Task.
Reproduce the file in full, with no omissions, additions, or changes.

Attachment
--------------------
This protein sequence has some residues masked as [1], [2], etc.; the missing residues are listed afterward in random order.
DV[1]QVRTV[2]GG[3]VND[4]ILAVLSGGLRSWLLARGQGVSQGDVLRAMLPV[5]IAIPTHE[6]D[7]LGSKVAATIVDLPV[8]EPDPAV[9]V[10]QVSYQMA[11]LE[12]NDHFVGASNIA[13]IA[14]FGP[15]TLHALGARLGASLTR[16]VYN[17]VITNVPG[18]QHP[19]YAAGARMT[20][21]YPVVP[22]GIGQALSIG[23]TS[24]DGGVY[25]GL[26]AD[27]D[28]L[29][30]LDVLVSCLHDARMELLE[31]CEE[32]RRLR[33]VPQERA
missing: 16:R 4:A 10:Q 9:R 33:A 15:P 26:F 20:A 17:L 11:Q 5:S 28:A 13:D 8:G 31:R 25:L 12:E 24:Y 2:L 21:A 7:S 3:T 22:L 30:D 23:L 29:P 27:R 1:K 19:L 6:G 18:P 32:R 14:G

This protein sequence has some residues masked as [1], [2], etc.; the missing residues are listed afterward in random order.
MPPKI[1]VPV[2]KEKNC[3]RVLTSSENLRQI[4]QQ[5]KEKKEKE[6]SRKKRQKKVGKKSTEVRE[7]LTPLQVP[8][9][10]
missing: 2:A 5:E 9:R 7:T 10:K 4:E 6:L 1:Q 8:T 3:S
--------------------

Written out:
This protein sequence has some residues masked as [1], [2], etc.; the missing residues are listed afterward in random order.
DV[1]QVRTV[2]GG[3]VND[4]ILAVLSGGLRSWLLARGQGVSQGDVLRAMLPV[5]IAIPTHE[6]D[7]LGSKVAATIVDLPV[8]EPDPAV[9]V[10]QVSYQMA[11]LE[12]NDHFVGASNIA[13]IA[14]FGP[15]TLHALGARLGASLTR[16]VYN[17]VITNVPG[18]QHP[19]YAAGARMT[20][21]YPVVP[22]GIGQALSIG[23]TS[24]DGGVY[25]GL[26]AD[27]D[28]L[29][30]LDVLVSCLHDARMELLE[31]CEE[32]RRLR[33]VPQERA
missing: 16:R 4:A 10:Q 9:R 33:A 15:P 26:F 20:A 17:L 11:Q 5:S 28:A 13:D 8:G 31:R 25:L 12:E 24:Y 2:L 21:A 7:S 3:T 22:L 30:D 23:L 29:P 27:R 1:K 19:L 6:G 18:P 32:R 14:G

This protein sequence has some residues masked as [1], [2], etc.; the missing residues are listed afterward in random order.
MPPKI[1]VPV[2]KEKNC[3]RVLTSSENLRQI[4]QQ[5]KEKKEKE[6]SRKKRQKKVGKKSTEVRE[7]LTPLQVP[8][9][10]
missing: 2:A 5:E 9:R 7:T 10:K 4:E 6:L 1:Q 8:T 3:S